A further aspect of the present invention is directed to methods for inhibiting an insect or mite. In one preferred embodiment, the present invention is directed to a method for inhibiting a susceptible insect that comprises applying to a plant an effective insect-inactivating amount of compound in accordance with the present invention. The claimed compounds are applied in the form of compositions, which are also a part of this invention. These compositions comprise an insect- or mite-inactivating amount of compound in an inert carrier. The active component may be present as a single claimed compound, a mixture of two or more compounds or a mixture of any of the compounds together with the dried portion of the fermentation medium in which it is produced. Compositions are prepared according to the procedures and formulas which are conventional in the agricultural or pest control art, but which are novel and important because of the presence of one or more of the compounds of this invention. The compositions may be concentrated formulations, which are dispersed in water or may be in the form of a dust, bait or granular formulation used without further treatment.

The action of the compositions according to the invention can be broadened considerably by adding other, for example insecticidally, acaricidally, and/or nematocidally active, ingredients. For example, one or more of the following compounds can suitably be combined with the compounds of the invention: organophosphorus compounds, carbamates, pyrethroids, acylureas, other types of insect growth regulators and insect hormone analogs, neonicotinoids and other nicotinics, macrolides and other insecticidal, acaricidal, mollscicial and nematocidal compounds or actives. WO 00/56156 on “Synergistic Insecticide Mixtures” discloses use of certain previously known spinosyn compounds in combination with agonists or antagonists of nicotinic acetylcholine receptors to control animal pests. WO 00/35282 on “Combination of Active Ingredients” discloses use of spinosad in combination with a flngicidally active compound. WO 00/35286 on “Combinations of Active Ingredients” discloses use of a combination of spinosad with other compounds to control animal pests and fungi. WO 99/60856 on “Use of Spinosyns as Soil Insecticides” discloses use of certain previously known spinosyns for treating seeds and for application to plants via the soil or by irrigation to control insects. WO 99/33343 on “Use of Macrolides in Pest Control” discloses use of spinosyns to control pests in transgenic crops, use of spinosyns to protect plant propagation material and plant organs formed at a later time from attack by pests, and use of spinosyns to control wood pests and molluscs. The compounds of Formula I can also be used for these purposes.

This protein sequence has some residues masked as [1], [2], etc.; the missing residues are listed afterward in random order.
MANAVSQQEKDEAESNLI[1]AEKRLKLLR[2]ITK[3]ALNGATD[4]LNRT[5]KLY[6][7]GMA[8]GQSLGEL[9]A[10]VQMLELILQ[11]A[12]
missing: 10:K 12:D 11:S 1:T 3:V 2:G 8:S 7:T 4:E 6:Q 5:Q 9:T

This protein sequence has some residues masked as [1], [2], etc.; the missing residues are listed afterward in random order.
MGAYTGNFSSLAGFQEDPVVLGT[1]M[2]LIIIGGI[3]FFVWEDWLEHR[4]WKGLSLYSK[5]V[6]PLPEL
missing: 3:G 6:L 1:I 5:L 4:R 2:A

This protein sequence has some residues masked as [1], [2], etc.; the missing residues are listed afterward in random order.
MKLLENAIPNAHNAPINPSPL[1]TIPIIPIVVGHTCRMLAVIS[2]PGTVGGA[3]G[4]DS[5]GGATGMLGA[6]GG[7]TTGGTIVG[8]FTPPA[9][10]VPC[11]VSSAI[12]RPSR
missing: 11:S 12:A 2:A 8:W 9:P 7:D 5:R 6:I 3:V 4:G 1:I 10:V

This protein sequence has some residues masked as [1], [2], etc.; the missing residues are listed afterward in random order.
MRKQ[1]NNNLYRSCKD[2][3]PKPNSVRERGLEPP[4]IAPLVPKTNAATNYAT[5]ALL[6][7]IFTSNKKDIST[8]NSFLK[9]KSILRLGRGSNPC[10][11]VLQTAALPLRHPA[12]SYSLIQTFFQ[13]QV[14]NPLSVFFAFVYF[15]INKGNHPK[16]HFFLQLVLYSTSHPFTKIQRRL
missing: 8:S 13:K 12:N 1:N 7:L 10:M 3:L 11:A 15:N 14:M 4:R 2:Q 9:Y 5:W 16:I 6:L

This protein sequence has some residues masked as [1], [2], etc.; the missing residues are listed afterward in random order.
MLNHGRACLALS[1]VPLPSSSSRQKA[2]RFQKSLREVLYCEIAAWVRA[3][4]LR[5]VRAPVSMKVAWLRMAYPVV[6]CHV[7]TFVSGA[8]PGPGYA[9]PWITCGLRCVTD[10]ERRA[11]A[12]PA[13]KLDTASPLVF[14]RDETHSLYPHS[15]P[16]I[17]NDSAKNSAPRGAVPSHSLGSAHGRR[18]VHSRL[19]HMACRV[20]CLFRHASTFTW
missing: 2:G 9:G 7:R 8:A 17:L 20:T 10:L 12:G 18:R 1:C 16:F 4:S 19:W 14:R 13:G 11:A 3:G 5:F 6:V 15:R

The compounds of the present invention are also useful for the treatment of animals to control arthropods, i.e., insects and arachnids including various flies and fly larvae, fleas, lice, mites, and ticks, which are pests on animals. Techniques for delivering ectoparasiticides are well known to those skilled in the art. In general, a present compound is applied to the exterior surface of an animal by sprays, dips or dusts. The compounds can also be delivered to animals using ear tags, a delivery method disclosed in U.S. Pat. No. 4,265,876.

In yet another embodiment, the compounds can be used to control insects and arachnids which are pests in the feces of cattle and other animals. In this embodiment, the compounds are administered orally and the compounds travel through the intestinal tract and emerge in the feces. Control of pests in the feces indirectly protects the animals from the pests.

The compounds of the invention are also useful as human pharmaceuticals to control parasites, for example, lice. The compounds can be used, for example, in the formulations for controlling lice that are disclosed in WO 00/01347.

EXAMPLE 25

Demonstration that Novel Purified Spinosyns are Insecticidal

Biological activity of the compounds of the invention was shown by a topical assay in which the compound was applied to laboratory-reared larvae (mean weight 22 mg) at the rate of 1 microg/larva. Each compound was applied, in an acetone solution (1 mg/mL), along the dorsum of six tobacco budworm (Heliothis virescens) larvae and six beet armyworm (Spodoptera exigua) larvae. Treated larvae were then held for two days at 21° C., 60% RH in six-well plastic culture plates. Larvae were each supplied with a 1 cm3 of agar-based lepidoptera diet for sustenance during the two-day post-exposure interval. Percent mortality was determined at the end of a two-day period (Table 18).

TABLE 18 Tobacco Beet Com- Budworm Armyworm pound Rate Mor- Rate Mor- No. (See (micro/ tality (microg/ tality Compound Table 3) larva) (%) larva) (%) solvent only 0 0 0 0 21-cyclopropyl 1 1 100 1 33 21-cyclobutyl 3 1 83 1 83 21-cyclobutyl,6-methyl 4 1 100 1 83 21-cyclobutyl,5,6- 8 1 100 1 83 dihydro 21-isopropyl 9 1 100 1 100 21-n-propyl 23 1 100 1 100

The compounds of formula (I) can be used as intermediates in the processes disclosed in U.S. Pat. No. 6,001,981 to produce semi-synthetic spinosyn analogues, which are also expected to have insecticidal activity.

The US patents and patent applications cited hereinabove are hereby incorporated by reference.

REFERENCES

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Claims

1. A polynucleotide encoding a hybrid spinosyn polyketide synthase capable of functioning in Saccharopolyspora spinosa to produce a biologically active spinosyn, said hybrid polyketide synthase-encoding polynucleotide comprising a heterologous loading module encoded by a nucleic acid sequence selected from the group consisting of the nucleic acid sequence set forth in SEQ ID NO:8 and the nucleic acid sequence set forth in SEQ ID NO:11, wherein said heterologous loading module-encoding nucleic acid sequence is fused in frame to a nucleic acid encoding a Saccharopolyspora spinosa ketosynthase 1 (KS1) extender module and said KS1 extender module is fused in frame to a plurality of additional Saccharopolyspora spinosa extender modules.

2. The hybrid spinosyn polyketide synthase-encoding polynucleotide of claim 1 comprising the loading module-encoding nucleic acid sequence set forth in SEQ ID NO:8.

3. The hybrid spinosyn polyketide synthase-encoding polynucleotide of claim 1 comprising the loading module-encoding nucleic acid sequence set forth in SEQ ID NO:11.

Referenced Cited

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Patent History

Patent number: 7626010
Type: Grant
Filed: Oct 20, 2005
Date of Patent: Dec 1, 2009
Patent Publication Number: 20060040877
Assignee: Dow AgroSciences LLC (Indianapolis, IN)
Inventors: Lesley S. Burns (Cambridge), Paul R. Graupner (Carmel, IN), Paul Lewer (Indianapolis, IN), Christine J. Martin (Cambridge), William A. Vousden (Dry Drayton), Clive Waldron (Indianapolis, IN), Barrie Wilkinson (Sharnbrook)
Primary Examiner: David J Steadman
Assistant Examiner: William W Moore
Attorney: Donald Stuart
Application Number: 11/254,686